Monday, June 17, 2002


I had to include this link to a fully-searchable edition of George Orwell's masterpiece, 1984. If I had to choose, this is probably my favorite novel of all time and it's chilling message of a totalitarian future seems to grow more timely with each passing day:

The telescreen struck fourteen. He must leave in ten minutes. He had to be back at work by fourteen-thirty.

Curiously, the chiming of the hour seemed to have put new heart into him. He was a lonely ghost uttering a truth that nobody would ever hear. But so long as he uttered it, in some obscure way the continuity was not broken. It was not by making yourself heard but by staying sane that you carried on the human heritage. He went back to the table, dipped his pen, and wrote:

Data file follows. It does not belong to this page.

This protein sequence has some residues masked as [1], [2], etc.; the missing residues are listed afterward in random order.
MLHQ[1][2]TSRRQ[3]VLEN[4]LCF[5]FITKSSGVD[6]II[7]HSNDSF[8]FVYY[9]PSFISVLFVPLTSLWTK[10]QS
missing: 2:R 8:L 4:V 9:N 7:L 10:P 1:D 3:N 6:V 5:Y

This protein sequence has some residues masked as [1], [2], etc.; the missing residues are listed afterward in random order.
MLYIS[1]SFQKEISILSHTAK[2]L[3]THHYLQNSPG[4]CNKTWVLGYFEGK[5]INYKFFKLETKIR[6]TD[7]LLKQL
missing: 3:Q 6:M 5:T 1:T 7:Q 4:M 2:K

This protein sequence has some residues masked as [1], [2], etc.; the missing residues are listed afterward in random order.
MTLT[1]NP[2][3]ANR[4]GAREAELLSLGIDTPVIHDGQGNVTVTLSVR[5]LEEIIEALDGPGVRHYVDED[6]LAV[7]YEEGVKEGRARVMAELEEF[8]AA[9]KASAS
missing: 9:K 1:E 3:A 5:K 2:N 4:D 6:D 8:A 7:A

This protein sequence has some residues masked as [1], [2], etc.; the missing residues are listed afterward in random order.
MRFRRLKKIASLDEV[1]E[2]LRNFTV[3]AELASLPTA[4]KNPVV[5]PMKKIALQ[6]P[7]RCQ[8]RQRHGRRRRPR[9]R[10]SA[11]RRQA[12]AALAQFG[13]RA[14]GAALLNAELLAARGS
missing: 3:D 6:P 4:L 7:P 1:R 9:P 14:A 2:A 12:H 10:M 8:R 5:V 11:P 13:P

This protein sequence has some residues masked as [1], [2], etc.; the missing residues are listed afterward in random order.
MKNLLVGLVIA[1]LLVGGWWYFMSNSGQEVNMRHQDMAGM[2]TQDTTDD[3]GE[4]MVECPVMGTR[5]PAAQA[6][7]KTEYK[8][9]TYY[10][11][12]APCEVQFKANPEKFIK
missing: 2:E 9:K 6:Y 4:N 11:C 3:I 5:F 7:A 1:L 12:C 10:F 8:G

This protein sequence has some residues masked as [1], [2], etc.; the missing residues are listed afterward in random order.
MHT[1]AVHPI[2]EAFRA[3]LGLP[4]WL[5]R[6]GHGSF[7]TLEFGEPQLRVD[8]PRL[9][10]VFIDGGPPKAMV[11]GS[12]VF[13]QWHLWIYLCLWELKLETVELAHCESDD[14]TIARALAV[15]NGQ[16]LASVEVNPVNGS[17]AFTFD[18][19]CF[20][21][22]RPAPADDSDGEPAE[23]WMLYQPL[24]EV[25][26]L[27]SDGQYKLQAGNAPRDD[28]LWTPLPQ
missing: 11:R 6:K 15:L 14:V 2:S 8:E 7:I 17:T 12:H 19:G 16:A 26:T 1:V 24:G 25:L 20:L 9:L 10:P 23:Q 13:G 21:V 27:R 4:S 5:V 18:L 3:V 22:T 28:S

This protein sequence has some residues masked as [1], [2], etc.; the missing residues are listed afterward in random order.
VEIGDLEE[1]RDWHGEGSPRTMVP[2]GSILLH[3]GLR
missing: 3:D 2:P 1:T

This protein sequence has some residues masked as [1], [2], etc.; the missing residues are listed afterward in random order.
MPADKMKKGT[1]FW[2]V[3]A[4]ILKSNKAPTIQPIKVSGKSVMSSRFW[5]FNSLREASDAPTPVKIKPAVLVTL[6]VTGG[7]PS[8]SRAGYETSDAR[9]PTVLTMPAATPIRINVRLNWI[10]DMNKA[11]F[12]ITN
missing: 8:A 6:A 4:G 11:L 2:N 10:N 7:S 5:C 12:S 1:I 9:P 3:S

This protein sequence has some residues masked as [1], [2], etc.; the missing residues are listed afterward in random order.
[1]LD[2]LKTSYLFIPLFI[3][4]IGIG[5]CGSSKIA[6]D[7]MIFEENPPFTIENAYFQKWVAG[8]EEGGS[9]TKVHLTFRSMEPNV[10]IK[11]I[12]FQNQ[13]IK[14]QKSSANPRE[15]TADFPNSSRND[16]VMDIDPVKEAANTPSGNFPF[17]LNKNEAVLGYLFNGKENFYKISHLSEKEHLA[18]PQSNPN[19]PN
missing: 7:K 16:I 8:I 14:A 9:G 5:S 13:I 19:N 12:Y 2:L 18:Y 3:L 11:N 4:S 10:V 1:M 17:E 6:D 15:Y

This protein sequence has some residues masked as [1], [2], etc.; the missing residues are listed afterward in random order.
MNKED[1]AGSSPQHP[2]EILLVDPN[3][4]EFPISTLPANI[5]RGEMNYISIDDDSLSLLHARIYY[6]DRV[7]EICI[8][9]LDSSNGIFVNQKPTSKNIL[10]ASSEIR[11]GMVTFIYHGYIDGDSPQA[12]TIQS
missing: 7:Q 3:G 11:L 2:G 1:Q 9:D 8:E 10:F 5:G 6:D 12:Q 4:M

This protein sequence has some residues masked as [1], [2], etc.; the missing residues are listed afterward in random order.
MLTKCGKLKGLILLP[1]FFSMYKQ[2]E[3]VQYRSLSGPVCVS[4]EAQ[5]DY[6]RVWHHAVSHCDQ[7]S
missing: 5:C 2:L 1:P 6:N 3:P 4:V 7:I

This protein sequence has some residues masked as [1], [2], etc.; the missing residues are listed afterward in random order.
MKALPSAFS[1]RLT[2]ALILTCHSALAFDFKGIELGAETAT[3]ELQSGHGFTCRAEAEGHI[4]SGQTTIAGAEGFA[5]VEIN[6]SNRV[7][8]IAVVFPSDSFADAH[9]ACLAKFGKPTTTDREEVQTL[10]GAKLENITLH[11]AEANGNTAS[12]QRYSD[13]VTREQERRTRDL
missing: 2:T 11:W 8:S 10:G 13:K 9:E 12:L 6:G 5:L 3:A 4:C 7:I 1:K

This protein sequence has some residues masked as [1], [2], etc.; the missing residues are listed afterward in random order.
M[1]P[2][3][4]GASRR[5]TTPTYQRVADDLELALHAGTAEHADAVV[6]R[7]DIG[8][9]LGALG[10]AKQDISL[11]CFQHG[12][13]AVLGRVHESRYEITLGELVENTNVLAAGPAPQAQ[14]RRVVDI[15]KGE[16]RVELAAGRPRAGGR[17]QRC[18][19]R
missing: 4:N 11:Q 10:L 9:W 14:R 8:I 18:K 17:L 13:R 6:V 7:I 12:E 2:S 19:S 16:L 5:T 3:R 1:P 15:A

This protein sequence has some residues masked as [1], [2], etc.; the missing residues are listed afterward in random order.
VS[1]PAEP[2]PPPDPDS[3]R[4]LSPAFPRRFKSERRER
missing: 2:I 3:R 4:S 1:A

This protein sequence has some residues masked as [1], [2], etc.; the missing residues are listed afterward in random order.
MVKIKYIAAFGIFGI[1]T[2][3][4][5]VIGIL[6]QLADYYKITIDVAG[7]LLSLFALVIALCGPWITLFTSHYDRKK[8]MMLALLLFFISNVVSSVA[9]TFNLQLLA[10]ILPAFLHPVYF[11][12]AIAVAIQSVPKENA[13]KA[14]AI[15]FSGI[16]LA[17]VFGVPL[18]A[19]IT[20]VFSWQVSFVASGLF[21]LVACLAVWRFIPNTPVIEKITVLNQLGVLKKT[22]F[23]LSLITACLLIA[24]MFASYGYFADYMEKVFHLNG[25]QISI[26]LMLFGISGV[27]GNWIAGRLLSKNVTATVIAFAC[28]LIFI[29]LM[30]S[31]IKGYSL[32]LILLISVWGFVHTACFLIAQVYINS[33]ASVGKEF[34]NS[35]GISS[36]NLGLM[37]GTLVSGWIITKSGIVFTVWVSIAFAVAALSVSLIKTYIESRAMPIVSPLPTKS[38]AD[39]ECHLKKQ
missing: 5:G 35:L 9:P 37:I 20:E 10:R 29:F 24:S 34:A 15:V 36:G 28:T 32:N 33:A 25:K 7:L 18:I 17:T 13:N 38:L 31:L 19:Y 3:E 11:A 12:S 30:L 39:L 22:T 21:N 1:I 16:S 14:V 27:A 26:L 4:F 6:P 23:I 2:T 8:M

To the future or to the past, to a time when thought is free, when men are different from one another and do not live alone -- to a time when truth exists and what is done cannot be undone: From the age of uniformity, from the age of solitude, from the age of Big Brother, from the age of doublethink -- greetings!

He was already dead, he reflected. It seemed to him that it was only now, when he had begun to be able to formulate his thoughts, that he had taken the decisive step. The consequences of every act are included in the act itself. He wrote:

Thoughtcrime does not entail death: thoughtcrime IS death.

In addition to 1984, the site has searchable online editions of The Bible and works by other literary greats, like Fitzgerald, Tolstoy and others.

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